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The Economic Impact of Index Investing

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  • Jonathan Brogaard
  • Matthew C Ringgenberg
  • David Sovich

Abstract

We study the impact of index investing on firm performance by examining the link between commodity indices and firms that use index commodities. Around 2004, commodity index investing dramatically increased. This event is referred to as the financialization of commodity markets. Following financialization, firms that use index commodities make worse production decisions, earn 40% lower profits, and have 6% higher costs. Consistent with a feedback channel in which market participants learn from prices, our results suggest that index investing distorts the price signal, thereby generating a negative externality that impedes firms’ ability to make production decisions. Received March 31, 2017; editorial decision July 5, 2018 by Editor Itay Goldstein. Authors have furnished an Internet Appendix, which is available on the Oxford University Press Web site next to the link to the final published paper online.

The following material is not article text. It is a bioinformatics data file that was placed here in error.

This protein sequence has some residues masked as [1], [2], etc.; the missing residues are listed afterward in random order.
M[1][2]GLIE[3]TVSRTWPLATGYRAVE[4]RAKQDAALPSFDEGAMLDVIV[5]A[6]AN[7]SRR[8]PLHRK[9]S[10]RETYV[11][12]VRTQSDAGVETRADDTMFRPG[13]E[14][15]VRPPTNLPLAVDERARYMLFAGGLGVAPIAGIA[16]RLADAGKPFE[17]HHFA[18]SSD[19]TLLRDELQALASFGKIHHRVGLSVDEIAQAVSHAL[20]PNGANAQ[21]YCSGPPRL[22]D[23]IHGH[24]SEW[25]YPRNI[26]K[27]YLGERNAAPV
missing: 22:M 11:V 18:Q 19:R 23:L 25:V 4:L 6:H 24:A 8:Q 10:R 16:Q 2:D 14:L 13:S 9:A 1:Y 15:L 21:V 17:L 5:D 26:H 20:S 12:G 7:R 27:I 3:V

Suggested Citation

  • Jonathan Brogaard & Matthew C Ringgenberg & David Sovich, 2019. "The Economic Impact of Index Investing," Review of Financial Studies, Society for Financial Studies, vol. 32(9), pages 3461-3499.
  • Handle: RePEc:oup:rfinst:v:32:y:2019:i:9:p:3461-3499.
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    File URL: http://hdl.handle.net/10.1093/rfs/hhy129
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    Cited by:

    1. Nguyen, Quynh Nga & Aboura, Sofiane & Chevallier, Julien & Zhang, Lyuyuan & Zhu, Bangzhu, 2020. "Local Gaussian correlations in financial and commodity markets," European Journal of Operational Research, Elsevier, vol. 285(1), pages 306-323.

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